Towlines are one of the most important pieces of kit when leading and coaching on the sea. I use a waist mounted line which gives me the flexibility to pass it on to other group members and keep me ‘out of the system’. As I frequently paddle different kayaks it is a system I can take from boat to boat too.
There are an increasing number of waist mounted sea kayak towlines available now, and the one I use is the Peak UK 15m line. One reason I like it is because of the large size of the bag and the opening, which makes re-packing in rough conditions so much easier. However, as with every line I’ve tried, there are a number of adaptions I make to an off-the-shelf line to make it even better for me.
The new line comes like this straight out of the packaging-Opening the bag reveals a stainless steel clip, and a float-Pulling the line out further reveals an extra clip which is used to capture a bight of line to secure a daisy chained section. The idea of this is so the length of the tow can be changed to make it shorter than the full 15m of line held in the bag.There’s also a short length of bungee on the rope where it’s tied into the bag, to provide some shock absorption. The bag itself also has a number of plastic D-rings on it, both inside the bag-…and outside-
Adapting the Towline
So now to turn an already well designed towline into an even better piece of kit! One of the first things I do is strip the line down, removing the daisy chain clip, the float and attaching the main clip to the line by stitching and whipping the line-One reason for this is to make the line as ‘clean’ as possible (ie no knots or snagging hazards). I find that having a large float near the clip, and a bulky knot can prevent the line running under decklines efficiently and gets in the way when setting up some rafted tows and releasing the tow.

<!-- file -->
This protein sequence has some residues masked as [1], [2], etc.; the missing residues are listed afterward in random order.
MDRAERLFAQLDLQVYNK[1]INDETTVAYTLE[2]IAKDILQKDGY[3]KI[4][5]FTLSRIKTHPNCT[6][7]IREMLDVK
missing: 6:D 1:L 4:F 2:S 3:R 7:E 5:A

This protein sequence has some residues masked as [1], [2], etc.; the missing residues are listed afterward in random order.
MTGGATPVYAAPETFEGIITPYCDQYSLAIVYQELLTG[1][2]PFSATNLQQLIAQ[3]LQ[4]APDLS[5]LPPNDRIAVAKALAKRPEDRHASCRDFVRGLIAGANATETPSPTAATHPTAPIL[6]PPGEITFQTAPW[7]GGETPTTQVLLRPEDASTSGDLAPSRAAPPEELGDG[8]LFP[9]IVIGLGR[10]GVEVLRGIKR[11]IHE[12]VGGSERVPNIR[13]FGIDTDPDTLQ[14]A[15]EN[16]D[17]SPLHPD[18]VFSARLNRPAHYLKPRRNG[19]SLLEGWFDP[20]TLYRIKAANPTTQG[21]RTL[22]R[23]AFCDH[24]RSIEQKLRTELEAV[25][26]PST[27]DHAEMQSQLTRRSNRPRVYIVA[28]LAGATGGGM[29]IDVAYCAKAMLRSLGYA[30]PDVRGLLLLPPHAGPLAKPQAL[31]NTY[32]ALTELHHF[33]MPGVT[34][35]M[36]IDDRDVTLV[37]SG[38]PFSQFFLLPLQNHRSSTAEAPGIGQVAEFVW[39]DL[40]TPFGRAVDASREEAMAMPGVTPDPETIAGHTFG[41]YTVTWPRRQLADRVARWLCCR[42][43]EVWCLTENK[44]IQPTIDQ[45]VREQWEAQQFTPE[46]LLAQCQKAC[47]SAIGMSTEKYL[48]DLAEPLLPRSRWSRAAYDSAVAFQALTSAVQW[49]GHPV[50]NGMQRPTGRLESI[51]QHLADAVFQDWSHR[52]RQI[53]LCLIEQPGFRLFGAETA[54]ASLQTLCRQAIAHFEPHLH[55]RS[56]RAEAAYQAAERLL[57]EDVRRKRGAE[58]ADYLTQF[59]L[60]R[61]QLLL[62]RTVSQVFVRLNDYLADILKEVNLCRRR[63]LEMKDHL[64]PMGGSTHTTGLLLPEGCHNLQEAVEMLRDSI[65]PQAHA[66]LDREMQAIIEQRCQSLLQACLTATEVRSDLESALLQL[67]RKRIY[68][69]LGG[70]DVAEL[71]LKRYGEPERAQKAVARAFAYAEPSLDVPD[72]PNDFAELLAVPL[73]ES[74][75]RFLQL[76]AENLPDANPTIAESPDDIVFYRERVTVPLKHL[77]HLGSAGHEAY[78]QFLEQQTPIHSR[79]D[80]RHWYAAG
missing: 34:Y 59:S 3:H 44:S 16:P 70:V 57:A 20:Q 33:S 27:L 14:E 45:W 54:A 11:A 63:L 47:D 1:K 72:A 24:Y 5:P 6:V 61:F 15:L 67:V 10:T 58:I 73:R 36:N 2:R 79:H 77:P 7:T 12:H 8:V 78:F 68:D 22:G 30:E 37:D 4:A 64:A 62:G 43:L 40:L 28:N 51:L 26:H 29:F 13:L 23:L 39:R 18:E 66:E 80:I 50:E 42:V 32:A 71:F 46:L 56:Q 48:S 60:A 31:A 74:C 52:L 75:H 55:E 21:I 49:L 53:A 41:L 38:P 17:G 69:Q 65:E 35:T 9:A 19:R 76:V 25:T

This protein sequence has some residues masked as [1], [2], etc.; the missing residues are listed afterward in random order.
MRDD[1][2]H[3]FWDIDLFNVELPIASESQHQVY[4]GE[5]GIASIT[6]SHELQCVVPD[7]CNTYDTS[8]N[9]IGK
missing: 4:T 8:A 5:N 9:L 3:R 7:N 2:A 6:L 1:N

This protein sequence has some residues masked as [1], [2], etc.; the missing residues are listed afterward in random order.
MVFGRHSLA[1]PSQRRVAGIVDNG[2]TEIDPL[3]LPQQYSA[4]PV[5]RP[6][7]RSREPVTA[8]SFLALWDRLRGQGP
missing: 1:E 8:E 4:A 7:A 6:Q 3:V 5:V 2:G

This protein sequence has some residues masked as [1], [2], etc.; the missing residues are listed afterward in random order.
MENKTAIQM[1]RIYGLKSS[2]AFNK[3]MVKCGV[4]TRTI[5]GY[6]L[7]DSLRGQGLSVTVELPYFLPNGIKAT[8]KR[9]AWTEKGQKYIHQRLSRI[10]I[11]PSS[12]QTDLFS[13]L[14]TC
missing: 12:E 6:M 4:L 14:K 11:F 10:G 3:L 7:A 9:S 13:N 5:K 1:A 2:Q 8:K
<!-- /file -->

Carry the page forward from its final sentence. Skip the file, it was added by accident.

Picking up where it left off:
The next step is to saw a cut through each of the plastic D-rings-This means that I now have attachment points to house the clip when not in use. However, when I need quick access to the clip, a sharp tug pulls it through the split D-ring without having to fiddle around and unclip it.I also have a similar split ring on the front shoulder strap of my buoyancy aid. If I’ve used the towline and think I might need it again quickly, I’ll often coil it into my hand then stuff it down the front of my buoyancy aid with the clip attached to this split D-ring. Again, a sharp tug releases the clip and the line can be quickly deployed.
With the daisy chaining removed, I need to have a way to set up a short tow quickly. To do this, I slide a metal D-ring onto the belt.This captive ring can be used to set up a tow half the length of the tow rope. To do this, I pass the clip through the decklines of the boat to be towed and clip it onto the metal D-ring.And that’s it – I now have a clean line that’s easy to manage, quick to deploy, adjustable and ready to go! Make sure you start out with a great towline that’s well made and designed and it doesn’t take long to make the adaptions needed to give even more flexibility in use.